[0052] At step 228, it is determined whether A1's packet loss is below the POOR threshold. If it is below the POOR threshold, the process proceeds to step 234. Otherwise, A1's problem value is set to PRIMARY 230, and then the process proceeds to step 240.

[0053] At step 234, it is determined whether A2's packet loss is below the POOR threshold. If the packet loss is not below the POOR threshold, A1 and A2's problem value is set to PRIMARY, and then the process proceeds to step 242. If the packet loss is below the POOR threshold at step 234, the process proceeds to step 236. At step 236, A1's problem value is set to PRIMARY. The process 200 then proceeds to step 242. Beginning at step 242, thresholds for jitter are analyzed.

[0054] If A2's packet loss is not below the POOR threshold at step 234, the process proceeds to step 238 at which A1 and A2's problem value is set to PRIMARY. The process 200 then proceeds to step 242.

[0055] Referring again to step 232, it is determined whether packet loss is above the FAIR threshold. If packet loss is not above the FAIR threshold the process proceeds to step 242 (described in detail hereinafter), wherein jitter for each segment is analyzed. Otherwise, if the endpoint packet loss is not above the FAIR threshold, the process proceeds to step 244 (referred to in further detail hereinafter), at which it is determined whether the endpoint packet loss is above the FAIR threshold. The FAIR threshold is the next highest threshold for packet loss.

[0056] At step 244, it is determined whether A1's packet loss is below the FAIR threshold. If it is below the POOR threshold, the process proceeds to step 248. Otherwise, A1's problem value is set to PRIMARY 246, and then the process proceeds to step 254.

[0057] At step 248, it is determined whether A2's packet loss is below the FAIR threshold. If the packet loss is not below the FAIR threshold, A1 and A2's problem value is set to PRIMARY, and then the process proceeds to step 242. If the packet loss is below the FAIR threshold at step 248, the process proceeds to step 250. At step 250, A1's problem value is set to PRIMARY. The process 200 then proceeds to step 242.

[0058] If A2's packet loss is not below the FAIR threshold at step 248, the process proceeds to step 252 at which A1 and A2's problem value is set to PRIMARY. The process 200 then proceeds to step 242.

[0059] Referring now to step 242, it is determined whether the endpoint A jitter is above the POOR threshold. If the endpoint jitter is above the POOR threshold, the process proceeds to step 258 (described in further detail hereinafter), at which it is determined whether A1's jitter is below the POOR threshold. Otherwise, if the endpoint jitter is not above the POOR threshold, the process proceeds to step 256 (described in further detail hereinafter), at which it is determined whether the endpoint jitter is above the FAIR threshold. The FAIR threshold is the next highest threshold for jitter.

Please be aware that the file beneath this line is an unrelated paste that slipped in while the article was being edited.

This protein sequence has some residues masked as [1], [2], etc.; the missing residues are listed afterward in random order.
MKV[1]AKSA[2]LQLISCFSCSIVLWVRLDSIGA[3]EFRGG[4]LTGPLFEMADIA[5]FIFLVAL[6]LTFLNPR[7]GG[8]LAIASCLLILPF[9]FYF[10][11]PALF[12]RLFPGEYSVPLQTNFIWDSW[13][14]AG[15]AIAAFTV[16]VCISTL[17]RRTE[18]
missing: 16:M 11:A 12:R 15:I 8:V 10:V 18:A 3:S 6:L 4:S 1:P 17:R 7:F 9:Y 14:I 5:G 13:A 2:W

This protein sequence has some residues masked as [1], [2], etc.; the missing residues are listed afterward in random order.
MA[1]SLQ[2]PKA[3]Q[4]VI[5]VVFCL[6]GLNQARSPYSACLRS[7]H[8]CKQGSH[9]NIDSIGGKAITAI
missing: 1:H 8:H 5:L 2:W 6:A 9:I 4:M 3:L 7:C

[0060] At step 258, it is determined whether A1's jitter is below the POOR threshold. If it is below the POOR threshold, the process proceeds to step 262. Otherwise, A1's problem value is set to PRIMARY 260, and then the process proceeds to step 268.

[0061] At step 234, it is determined whether A2's jitter is below the POOR threshold. If the jitter is not below the POOR threshold, A1 and A2's problem value is set to PRIMARY, and then the process proceeds to step 242. If the jitter is below the POOR threshold at step 262, the process proceeds to step 264. At step 264, A1's problem value is set to PRIMARY. The process 200 then proceeds to step 282. Beginning at step 282, the process 200 compares the quality metrics for each segment.

[0062] If A2's jitter is not below the POOR threshold at step 262, the process proceeds to step 266 at which A1 and A2's problem value is set to PRIMARY. The process 200 then proceeds to step 282.

[0063] Referring again to step 256, it is determined whether jitter is above the FAIR threshold. If jitter is not above the FAIR threshold the process proceeds to step 282 (described in detail hereinafter). Otherwise, if the endpoint jitter is not above the FAIR threshold, the process proceeds to step 270 (referred to in further detail hereinafter), at which it is determined whether the endpoint jitter is above the FAIR threshold.

[0064] At step 270, it is determined whether A1's jitter is below the FAIR threshold. If it is below the POOR threshold, the process proceeds to step 274. Otherwise, A1's problem value is set to PRIMARY 272, and then the process proceeds to step 280.